The second quarter of 2023 has seen steady growth in financing activity for the UK’s life sciences sector, according to new data released by the BioIndustry Association (BIA) and Clarivate.
The positive news comes soon after industry figures welcomed recent announcements to unlock new sources of capital in the City of London.
Last month, the UK Chancellor and the Lord Mayor of London launched Mansion House Compact, which is an agreement by pension providers to allocate a minimum 5% to unlisted equities by 2030.
Despite the prevailing global market downturn, UK-headquartered life science and biotech companies secured a total of £382 million in venture and public financing, up 29% from the previous quarter’s £295 million. The growth was largely driven by venture capital investment.
There was a healthy spread of investment between early and late-stage private companies, with seed investment notably rebounding after a sluggish start to the year. UK companies raising follow-on financing also faced challenges, securing only £44 million this quarter, but showing signs of improvement compared to the previous quarter’s £37m.
Steve Bates OBE, CEO of BIA, commented: “Our sector is demonstrating resilience and growth amid challenging times. It is fantastic to see venture investors continue to back the UK’s life science companies and even raising new capital themselves, like London-based Medicxi’s $400 million fund, showing that there is more money to deploy in the years to come.”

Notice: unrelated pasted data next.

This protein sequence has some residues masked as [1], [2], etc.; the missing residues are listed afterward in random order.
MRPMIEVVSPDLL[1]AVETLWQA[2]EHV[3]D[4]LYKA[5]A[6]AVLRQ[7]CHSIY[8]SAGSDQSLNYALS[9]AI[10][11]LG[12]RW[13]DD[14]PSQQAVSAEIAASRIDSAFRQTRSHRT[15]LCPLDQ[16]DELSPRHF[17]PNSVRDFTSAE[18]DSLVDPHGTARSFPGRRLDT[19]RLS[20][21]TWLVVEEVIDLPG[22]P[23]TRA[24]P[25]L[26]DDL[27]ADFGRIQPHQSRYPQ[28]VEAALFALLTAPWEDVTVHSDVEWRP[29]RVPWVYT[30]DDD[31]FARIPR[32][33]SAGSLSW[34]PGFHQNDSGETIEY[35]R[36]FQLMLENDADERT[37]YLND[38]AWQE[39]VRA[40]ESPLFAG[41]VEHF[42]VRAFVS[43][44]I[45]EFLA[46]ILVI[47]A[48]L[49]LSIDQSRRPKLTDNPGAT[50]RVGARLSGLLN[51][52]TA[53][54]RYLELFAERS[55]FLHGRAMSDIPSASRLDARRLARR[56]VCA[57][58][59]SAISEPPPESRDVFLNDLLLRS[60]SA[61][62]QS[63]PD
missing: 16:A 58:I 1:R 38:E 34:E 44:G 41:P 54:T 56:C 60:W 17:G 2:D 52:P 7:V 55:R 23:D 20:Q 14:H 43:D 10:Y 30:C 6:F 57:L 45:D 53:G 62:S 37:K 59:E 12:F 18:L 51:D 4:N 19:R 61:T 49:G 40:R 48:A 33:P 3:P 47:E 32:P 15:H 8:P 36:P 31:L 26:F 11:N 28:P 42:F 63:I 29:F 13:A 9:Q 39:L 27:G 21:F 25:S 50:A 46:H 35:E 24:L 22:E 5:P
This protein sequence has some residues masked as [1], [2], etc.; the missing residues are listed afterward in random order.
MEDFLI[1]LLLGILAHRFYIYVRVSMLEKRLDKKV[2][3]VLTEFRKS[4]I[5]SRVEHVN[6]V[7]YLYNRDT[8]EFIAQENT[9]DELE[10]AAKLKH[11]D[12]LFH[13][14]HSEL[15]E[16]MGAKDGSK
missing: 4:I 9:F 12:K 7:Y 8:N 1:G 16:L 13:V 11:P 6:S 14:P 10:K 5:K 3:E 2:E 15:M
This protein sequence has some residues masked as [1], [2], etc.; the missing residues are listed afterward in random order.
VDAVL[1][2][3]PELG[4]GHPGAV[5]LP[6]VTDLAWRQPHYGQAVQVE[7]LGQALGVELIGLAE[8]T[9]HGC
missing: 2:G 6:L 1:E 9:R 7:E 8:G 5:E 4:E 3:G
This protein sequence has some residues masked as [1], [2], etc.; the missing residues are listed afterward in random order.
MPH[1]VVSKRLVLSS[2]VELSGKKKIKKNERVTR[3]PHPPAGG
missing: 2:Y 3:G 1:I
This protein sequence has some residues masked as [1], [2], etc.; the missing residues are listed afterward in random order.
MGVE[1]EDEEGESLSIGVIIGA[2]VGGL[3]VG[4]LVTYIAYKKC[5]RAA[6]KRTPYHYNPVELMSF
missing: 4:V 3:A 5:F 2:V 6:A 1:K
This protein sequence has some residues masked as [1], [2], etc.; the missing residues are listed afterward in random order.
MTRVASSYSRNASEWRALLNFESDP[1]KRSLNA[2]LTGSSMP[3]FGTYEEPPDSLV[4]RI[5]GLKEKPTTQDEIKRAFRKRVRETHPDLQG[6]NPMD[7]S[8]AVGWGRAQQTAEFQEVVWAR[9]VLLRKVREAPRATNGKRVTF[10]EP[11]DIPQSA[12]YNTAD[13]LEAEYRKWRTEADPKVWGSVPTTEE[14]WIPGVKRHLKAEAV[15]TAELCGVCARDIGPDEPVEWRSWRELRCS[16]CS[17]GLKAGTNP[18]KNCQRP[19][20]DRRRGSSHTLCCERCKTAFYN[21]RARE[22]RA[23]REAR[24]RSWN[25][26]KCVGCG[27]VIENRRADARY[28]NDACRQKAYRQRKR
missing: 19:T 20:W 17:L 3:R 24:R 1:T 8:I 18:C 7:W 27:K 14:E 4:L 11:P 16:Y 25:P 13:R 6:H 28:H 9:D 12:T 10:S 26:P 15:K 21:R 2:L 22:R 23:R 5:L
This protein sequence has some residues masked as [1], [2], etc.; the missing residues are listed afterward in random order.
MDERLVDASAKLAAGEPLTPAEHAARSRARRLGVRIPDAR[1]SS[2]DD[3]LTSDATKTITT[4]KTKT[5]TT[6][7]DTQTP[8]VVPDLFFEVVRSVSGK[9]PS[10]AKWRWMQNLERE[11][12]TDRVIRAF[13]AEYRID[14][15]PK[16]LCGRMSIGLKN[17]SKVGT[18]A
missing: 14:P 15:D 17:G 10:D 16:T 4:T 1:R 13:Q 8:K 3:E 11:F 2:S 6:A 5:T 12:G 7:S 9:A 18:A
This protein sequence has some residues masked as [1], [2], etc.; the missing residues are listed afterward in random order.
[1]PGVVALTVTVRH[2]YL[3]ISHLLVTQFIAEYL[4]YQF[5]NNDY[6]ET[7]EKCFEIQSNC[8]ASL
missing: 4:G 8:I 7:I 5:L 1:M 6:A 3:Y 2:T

Biotech around the world
Mike Ward, Global Head of Life Sciences & Healthcare Thought Leadership, Clarivate, said: “Globally biotech still remains an attractive sector for investment with the sums raised in the second quarter slightly above the first. At £3.9bn there was a 26% quarter-on-quarter increase in global VC investments driven mainly by 41% and 42% increases in fundraising among US and European biotechs respectively, although there was a dramatic drop in the amounts put to work by VCs in Asia Pacific biotechs.
“The market for initial public offerings remains lackluster across the globe, while the appetite for follow-on financing grew for US and Asia-Pacific biotechs, European biotechs struggled to take on additional finance.”
Edited by Diana Spencer, Senior Digital Content Editor, Drug Discovery World